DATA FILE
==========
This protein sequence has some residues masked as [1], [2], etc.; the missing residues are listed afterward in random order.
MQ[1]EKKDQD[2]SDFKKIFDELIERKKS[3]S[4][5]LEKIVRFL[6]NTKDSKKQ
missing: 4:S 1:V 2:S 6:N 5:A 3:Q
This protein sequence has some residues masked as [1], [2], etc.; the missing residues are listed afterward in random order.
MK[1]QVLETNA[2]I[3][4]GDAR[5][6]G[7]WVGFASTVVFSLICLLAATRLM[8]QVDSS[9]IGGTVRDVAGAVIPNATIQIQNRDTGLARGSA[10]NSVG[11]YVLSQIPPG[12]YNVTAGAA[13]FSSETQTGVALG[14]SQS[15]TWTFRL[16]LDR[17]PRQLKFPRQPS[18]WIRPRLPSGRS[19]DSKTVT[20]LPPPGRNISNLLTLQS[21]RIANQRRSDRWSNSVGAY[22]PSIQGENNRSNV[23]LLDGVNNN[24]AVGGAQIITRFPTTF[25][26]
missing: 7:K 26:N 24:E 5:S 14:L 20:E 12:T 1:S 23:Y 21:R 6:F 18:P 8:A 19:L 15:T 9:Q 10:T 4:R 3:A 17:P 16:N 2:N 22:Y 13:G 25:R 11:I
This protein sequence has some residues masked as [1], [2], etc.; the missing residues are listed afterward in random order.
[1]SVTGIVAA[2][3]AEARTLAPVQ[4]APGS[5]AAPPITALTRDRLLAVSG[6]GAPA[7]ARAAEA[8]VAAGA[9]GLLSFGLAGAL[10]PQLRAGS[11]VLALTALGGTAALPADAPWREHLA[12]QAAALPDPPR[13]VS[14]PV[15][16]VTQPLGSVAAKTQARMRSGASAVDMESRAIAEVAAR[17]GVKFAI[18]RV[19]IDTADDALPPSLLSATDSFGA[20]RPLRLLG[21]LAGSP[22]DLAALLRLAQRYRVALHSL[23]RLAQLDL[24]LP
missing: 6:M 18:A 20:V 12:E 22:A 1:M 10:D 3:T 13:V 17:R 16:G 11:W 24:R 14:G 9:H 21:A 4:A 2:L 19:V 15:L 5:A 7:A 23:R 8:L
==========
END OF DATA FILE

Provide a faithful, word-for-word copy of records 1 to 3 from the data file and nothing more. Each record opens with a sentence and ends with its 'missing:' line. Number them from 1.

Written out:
This protein sequence has some residues masked as [1], [2], etc.; the missing residues are listed afterward in random order.
MQ[1]EKKDQD[2]SDFKKIFDELIERKKS[3]S[4][5]LEKIVRFL[6]NTKDSKKQ
missing: 4:S 1:V 2:S 6:N 5:A 3:Q
This protein sequence has some residues masked as [1], [2], etc.; the missing residues are listed afterward in random order.
MK[1]QVLETNA[2]I[3][4]GDAR[5][6]G[7]WVGFASTVVFSLICLLAATRLM[8]QVDSS[9]IGGTVRDVAGAVIPNATIQIQNRDTGLARGSA[10]NSVG[11]YVLSQIPPG[12]YNVTAGAA[13]FSSETQTGVALG[14]SQS[15]TWTFRL[16]LDR[17]PRQLKFPRQPS[18]WIRPRLPSGRS[19]DSKTVT[20]LPPPGRNISNLLTLQS[21]RIANQRRSDRWSNSVGAY[22]PSIQGENNRSNV[23]LLDGVNNN[24]AVGGAQIITRFPTTF[25][26]
missing: 7:K 26:N 24:E 5:S 14:L 20:E 12:T 1:S 23:Y 21:R 6:F 18:P 8:A 19:L 15:T 9:Q 10:T 4:R 3:A 17:P 16:N 2:N 22:Y 13:G 25:R 11:I
This protein sequence has some residues masked as [1], [2], etc.; the missing residues are listed afterward in random order.
[1]SVTGIVAA[2][3]AEARTLAPVQ[4]APGS[5]AAPPITALTRDRLLAVSG[6]GAPA[7]ARAAEA[8]VAAGA[9]GLLSFGLAGAL[10]PQLRAGS[11]VLALTALGGTAALPADAPWREHLA[12]QAAALPDPPR[13]VS[14]PV[15][16]VTQPLGSVAAKTQARMRSGASAVDMESRAIAEVAAR[17]GVKFAI[18]RV[19]IDTADDALPPSLLSATDSFGA[20]RPLRLLG[21]LAGSP[22]DLAALLRLAQRYRVALHSL[23]RLAQLDL[24]LP
missing: 6:M 18:A 20:V 12:E 22:A 1:M 10:D 3:T 13:V 17:R 16:G 11:W 24:R 14:G 9:H 21:A 4:A 2:L 19:V 15:L 5:A 7:A 23:R 8:L